PCI DSS Risk SIG Announced: Results Will Be Interesting

Monday, December 12, 2011

Andrew Weidenhamer

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A month ago, the PCI SSC announced the three new SIGs which will be introduced at the beginning of 2012.  The following SIGs were elected out of a shortlist of seven topics:

  • Cloud
  • eCommerce Security
  • Risk Assessment

The one that I am most interested in participating in and seeing the results of is the Risk Assessment SIG.

Although IT Risk Assessments has been a term that has been used for decades now, they are still rarely performed, and when they are, they are almost always performed poorly especially in regard to effectively considering threat. 

Most times, especially within small to medium size businesses, the organization simply calculates risk based of the number and CVSS score of vulnerabilities associated with an application or system. 

Certainly, this is a factor within the overall risk equation, but is not the only thing to consider.  It will be interesting if this SIG guides organizations on how to perform an effective Risk Assessment, and further, if PCI DSS controls can be chosen based off this assessment. 

If the latter is true, it will be interesting as to if the QSA can make an opinion as to the effectiveness of the Risk Assessment and the controls chosen.  Basically, if the PCI SSC does adopt a more risk based approach to assessments, it could have both adverse and positive side effects. 

Positive side effects are obvious, as the company can choose controls based off their Risk Assessment.  This will make compliance easier as well as less costly for the subject organization.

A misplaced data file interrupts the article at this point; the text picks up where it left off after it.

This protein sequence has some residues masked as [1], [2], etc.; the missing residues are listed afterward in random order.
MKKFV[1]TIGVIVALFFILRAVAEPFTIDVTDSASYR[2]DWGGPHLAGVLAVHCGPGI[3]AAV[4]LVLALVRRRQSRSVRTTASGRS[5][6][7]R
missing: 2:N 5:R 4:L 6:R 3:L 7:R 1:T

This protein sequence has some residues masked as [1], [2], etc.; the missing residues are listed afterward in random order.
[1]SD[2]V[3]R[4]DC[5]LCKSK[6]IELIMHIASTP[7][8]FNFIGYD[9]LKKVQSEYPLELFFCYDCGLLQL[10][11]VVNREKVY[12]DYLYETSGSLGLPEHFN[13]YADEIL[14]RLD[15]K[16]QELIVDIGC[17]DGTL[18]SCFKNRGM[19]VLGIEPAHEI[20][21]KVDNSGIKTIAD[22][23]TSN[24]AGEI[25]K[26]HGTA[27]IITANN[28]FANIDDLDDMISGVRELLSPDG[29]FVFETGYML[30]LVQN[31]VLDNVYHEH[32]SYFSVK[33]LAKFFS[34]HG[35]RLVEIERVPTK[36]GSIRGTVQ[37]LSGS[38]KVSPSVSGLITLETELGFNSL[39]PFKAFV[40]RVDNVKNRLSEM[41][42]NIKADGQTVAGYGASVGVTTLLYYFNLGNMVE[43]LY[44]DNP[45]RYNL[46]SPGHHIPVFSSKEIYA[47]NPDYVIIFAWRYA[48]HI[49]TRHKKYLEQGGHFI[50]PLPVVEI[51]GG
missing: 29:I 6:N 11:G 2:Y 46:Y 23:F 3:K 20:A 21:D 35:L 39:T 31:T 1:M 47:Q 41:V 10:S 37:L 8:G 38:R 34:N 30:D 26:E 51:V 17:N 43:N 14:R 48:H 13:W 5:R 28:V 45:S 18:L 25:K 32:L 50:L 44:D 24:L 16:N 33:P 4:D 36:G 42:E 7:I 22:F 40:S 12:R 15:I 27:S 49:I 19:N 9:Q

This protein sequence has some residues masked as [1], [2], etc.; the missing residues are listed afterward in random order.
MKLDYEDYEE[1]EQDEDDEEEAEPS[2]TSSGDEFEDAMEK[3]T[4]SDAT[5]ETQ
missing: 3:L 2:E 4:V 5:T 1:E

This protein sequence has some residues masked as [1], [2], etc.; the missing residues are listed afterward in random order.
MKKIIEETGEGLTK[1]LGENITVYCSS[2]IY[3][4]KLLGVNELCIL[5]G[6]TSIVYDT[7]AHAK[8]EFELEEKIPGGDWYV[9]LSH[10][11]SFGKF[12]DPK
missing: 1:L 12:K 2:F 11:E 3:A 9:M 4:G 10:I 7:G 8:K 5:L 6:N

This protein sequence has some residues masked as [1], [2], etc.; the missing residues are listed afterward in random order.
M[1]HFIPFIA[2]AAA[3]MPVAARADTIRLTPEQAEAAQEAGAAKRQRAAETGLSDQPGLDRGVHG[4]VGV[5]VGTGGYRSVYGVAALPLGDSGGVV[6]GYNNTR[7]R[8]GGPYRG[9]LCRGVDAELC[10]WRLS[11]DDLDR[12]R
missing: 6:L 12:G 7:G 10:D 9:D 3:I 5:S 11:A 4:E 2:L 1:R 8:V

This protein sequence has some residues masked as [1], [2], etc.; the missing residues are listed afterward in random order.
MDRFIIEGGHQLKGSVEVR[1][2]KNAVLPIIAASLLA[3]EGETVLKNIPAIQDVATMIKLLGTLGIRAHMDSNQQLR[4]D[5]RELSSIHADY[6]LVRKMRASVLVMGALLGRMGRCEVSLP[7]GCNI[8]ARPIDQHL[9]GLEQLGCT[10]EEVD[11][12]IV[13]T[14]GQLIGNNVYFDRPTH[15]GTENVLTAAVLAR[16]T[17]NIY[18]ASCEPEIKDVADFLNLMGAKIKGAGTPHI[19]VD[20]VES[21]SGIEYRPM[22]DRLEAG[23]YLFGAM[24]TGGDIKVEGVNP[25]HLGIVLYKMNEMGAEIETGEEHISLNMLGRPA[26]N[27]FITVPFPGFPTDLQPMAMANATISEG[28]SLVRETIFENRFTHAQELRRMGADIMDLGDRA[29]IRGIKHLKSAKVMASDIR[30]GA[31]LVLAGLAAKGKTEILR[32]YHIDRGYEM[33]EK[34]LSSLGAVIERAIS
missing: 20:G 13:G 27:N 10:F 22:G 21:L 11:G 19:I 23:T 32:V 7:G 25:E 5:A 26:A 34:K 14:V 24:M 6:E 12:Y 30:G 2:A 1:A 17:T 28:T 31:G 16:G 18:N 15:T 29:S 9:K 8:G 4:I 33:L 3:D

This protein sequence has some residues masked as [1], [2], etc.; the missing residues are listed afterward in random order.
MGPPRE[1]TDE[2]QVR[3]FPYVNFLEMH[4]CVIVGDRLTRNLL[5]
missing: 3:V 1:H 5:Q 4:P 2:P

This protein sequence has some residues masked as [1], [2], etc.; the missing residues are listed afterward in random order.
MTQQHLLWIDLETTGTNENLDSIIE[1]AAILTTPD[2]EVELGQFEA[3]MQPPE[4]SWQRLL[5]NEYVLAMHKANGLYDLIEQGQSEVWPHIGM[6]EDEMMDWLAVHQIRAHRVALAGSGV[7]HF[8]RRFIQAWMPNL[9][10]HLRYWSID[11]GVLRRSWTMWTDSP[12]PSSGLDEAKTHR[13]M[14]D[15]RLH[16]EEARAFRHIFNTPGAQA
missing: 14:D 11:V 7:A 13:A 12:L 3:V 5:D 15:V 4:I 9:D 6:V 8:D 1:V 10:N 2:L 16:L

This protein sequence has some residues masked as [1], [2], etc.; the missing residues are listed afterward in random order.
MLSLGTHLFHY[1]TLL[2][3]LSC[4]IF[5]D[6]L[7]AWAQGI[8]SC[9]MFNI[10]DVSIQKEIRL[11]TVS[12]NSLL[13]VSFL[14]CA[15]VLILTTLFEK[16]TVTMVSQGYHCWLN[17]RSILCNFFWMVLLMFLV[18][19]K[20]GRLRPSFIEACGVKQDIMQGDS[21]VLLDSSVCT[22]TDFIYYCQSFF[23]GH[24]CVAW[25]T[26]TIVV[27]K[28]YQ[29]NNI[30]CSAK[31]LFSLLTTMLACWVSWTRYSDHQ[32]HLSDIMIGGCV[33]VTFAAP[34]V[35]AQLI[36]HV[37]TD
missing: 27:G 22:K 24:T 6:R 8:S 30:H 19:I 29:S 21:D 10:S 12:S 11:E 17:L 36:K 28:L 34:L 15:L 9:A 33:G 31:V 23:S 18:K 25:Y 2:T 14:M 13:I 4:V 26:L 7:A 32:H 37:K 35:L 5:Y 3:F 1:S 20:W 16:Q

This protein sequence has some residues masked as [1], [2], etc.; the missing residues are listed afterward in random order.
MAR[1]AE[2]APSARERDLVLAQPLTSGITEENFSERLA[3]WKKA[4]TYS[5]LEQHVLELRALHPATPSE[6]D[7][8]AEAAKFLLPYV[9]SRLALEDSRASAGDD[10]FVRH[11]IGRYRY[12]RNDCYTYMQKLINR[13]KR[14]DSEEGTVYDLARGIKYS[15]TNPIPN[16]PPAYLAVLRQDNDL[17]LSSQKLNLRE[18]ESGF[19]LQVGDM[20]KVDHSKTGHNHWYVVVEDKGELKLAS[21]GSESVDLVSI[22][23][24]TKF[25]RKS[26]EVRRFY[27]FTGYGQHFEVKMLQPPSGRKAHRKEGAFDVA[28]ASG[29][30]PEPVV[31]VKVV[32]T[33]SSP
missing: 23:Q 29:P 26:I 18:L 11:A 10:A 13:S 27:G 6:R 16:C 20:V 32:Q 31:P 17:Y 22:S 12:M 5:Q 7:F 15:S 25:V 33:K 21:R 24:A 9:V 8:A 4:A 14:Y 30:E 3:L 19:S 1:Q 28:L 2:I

However, if the Risk Assessment is performed poorly and the organization has chosen controls off a poor risk assessment approach, this could definitely be an issue.  This would further be complicated if the QSA doesn’t really have any say as to what an effective Risk Assessment should be. 

These are the same problems that plague ISO 27001 certification.  ISO 27001 mainly determines whether or not an organization’s ISMS is operating in a manner consistent with how they say it is running. 

However, it doesn’t take in consideration as to how they say they are running it is actually the secure way in which to do so.  This is one of the shortcomings of ISO 27001 certification.

In summary, I’m all for a risk based approach to PCI if this is the direction the SSC and the member card brands decide to move in.  It just needs to make sense and that the implementation of a risk based approach doesn’t actually lessen/weaken the security of an organizations cardholder environment.

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